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General Practice

Determining the size of a total purchasing site to manage the financial risks of rare costly referrals: computer simulation model

BMJ 1996; 313 doi: (Published 26 October 1996) Cite this as: BMJ 1996;313:1054
  1. Max O Bachmann, lecturer in public health medicinea,
  2. Gwyn Bevan, senior lecturer in health economicsa
  1. a Department of Social Medicine, University of Bristol, Bristol BS8 2PR
  1. Correspondence to: Dr Bachmann.
  • Accepted 30 August 1996


Objective: To estimate the financial risks of 15 categories of rare costly referrals for total purchasing sites of different population sizes.

Design: Computer simulation of 100 fund years assuming Poisson distribution of referrals.

Setting: British general practices that have opted to become total purchasing sites. Referral rates and price estimates were supplied by South and West Devon Health Commission.

Main outcome measures: Variation in referral costs to purchasers in relation to size of risk pool (person years at risk).

Results: Random variation in referral costs increased as the size of the risk pool decreased. Variation increased greatly below 30 000 person years. The mean simulated cost of the referral categories considered was 2.8% of total NHS hospital and community service costs, and the maximum simulated cost for 7000 person years was 6.8%. Simulated variation was robust to assumptions about prices and referral rates for specific types of referral.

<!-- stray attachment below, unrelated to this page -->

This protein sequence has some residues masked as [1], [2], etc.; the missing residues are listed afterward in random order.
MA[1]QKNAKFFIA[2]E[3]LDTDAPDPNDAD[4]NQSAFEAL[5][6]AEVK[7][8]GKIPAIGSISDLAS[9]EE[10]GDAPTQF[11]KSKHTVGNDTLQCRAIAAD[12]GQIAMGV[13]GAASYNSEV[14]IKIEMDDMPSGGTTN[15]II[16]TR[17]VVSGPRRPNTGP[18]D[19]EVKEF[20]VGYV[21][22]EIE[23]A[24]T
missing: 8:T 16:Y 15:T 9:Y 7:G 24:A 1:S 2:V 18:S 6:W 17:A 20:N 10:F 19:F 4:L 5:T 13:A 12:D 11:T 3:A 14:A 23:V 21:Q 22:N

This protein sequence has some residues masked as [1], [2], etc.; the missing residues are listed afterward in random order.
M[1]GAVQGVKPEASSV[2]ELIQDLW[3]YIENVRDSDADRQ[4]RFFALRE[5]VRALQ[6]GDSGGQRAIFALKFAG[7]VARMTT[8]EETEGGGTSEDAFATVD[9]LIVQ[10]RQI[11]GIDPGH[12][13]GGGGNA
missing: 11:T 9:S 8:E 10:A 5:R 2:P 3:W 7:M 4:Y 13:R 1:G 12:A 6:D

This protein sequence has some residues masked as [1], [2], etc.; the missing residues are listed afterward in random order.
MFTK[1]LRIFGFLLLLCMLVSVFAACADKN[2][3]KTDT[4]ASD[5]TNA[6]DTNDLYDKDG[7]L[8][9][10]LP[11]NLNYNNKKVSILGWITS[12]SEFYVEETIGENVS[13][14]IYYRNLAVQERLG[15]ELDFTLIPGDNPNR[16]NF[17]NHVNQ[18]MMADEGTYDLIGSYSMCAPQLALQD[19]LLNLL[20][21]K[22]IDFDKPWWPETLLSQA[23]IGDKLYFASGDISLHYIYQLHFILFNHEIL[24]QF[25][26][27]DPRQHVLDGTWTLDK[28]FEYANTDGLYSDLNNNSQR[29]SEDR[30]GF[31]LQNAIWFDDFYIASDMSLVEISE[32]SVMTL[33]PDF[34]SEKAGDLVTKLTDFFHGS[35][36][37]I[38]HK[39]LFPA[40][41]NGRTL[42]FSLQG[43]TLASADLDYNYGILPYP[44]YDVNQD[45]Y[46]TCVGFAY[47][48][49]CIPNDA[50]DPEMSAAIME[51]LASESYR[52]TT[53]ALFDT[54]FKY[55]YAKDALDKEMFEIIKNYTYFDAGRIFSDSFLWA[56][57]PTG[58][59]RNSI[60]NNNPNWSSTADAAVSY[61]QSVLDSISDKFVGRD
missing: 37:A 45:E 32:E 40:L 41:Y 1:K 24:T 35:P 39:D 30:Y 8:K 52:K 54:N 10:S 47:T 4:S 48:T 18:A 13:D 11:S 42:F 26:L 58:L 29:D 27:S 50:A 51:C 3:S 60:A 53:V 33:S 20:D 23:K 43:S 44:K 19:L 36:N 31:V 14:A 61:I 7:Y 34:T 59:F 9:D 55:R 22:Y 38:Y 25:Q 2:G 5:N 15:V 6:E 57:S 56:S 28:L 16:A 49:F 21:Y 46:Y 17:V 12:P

Conclusion: Rare costly referrals seem unlikely to bankrupt total purchasing sites. The management of risk is not in itself justification for total purchasing to be based in several general practices in order to generate large populations. There are other ways of managing risk. Sites can easily explore options by simulations using local referral rates and prices.

Key messages

  • Insurance arrangements for most risks ought to be organised to extend each practice's risk pool by giving it more years over which to pay ∗ Risk pools of at least 30 000 patient years should be created: a total purchasing practice of 10 000 patients ought to seek at least three years to manage its expenditure

  • Financial risk due to rare costly referrals may easily be modelled if local referral rates and prices are available

  • Special arrangements are needed for cata- strophic insurance for rare and costly hospital care over which general practitioners have little discretion


  • Funding No specific funding.

  • Conflict of interest None. We are members of the Total Purchasing National Evaluation Team.

  • Accepted 30 August 1996
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